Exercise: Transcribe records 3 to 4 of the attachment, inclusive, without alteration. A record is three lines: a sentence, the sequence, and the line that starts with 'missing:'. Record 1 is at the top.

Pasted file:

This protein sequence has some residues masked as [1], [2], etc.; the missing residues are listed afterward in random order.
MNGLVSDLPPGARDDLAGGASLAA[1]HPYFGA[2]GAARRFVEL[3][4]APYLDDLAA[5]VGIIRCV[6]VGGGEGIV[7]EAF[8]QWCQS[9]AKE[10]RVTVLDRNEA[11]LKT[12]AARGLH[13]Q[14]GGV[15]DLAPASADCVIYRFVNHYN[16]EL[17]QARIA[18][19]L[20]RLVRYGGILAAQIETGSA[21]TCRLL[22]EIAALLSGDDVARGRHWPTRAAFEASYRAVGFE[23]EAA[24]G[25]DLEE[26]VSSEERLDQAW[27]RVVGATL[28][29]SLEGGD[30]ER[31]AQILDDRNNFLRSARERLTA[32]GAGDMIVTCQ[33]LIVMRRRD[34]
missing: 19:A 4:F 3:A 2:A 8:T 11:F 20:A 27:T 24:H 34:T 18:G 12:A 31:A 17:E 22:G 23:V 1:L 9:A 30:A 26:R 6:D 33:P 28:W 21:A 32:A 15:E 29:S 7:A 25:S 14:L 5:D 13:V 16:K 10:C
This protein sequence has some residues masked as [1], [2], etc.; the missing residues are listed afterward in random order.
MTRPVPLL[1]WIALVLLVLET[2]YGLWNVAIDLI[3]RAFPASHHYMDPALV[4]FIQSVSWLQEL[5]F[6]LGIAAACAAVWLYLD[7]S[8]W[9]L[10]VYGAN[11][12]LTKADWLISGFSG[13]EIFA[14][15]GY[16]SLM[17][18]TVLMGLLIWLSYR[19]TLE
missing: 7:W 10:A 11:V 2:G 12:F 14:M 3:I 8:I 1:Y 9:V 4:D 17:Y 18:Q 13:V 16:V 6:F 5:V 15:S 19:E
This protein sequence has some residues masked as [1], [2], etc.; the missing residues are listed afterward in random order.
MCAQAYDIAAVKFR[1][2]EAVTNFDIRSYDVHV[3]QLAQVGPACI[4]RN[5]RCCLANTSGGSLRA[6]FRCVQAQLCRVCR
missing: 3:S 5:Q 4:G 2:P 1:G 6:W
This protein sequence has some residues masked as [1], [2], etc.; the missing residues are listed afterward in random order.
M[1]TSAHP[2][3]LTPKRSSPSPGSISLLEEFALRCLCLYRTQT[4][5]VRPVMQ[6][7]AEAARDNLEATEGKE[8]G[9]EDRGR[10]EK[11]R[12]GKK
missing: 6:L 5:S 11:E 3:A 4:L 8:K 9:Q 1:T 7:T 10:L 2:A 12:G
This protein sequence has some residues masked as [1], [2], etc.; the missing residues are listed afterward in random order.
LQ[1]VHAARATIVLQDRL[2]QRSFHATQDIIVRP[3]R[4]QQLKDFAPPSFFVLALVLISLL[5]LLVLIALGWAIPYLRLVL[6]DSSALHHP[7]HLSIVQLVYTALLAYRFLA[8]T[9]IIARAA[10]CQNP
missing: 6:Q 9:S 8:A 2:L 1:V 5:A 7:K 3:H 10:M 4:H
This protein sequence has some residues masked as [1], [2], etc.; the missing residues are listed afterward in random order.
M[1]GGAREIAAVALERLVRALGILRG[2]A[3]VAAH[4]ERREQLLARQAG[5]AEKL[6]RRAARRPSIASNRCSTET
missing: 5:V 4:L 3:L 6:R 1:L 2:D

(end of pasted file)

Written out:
This protein sequence has some residues masked as [1], [2], etc.; the missing residues are listed afterward in random order.
MCAQAYDIAAVKFR[1][2]EAVTNFDIRSYDVHV[3]QLAQVGPACI[4]RN[5]RCCLANTSGGSLRA[6]FRCVQAQLCRVCR
missing: 3:S 5:Q 4:G 2:P 1:G 6:W
This protein sequence has some residues masked as [1], [2], etc.; the missing residues are listed afterward in random order.
M[1]TSAHP[2][3]LTPKRSSPSPGSISLLEEFALRCLCLYRTQT[4][5]VRPVMQ[6][7]AEAARDNLEATEGKE[8]G[9]EDRGR[10]EK[11]R[12]GKK
missing: 6:L 5:S 11:E 3:A 4:L 8:K 9:Q 1:T 7:T 10:L 2:A 12:G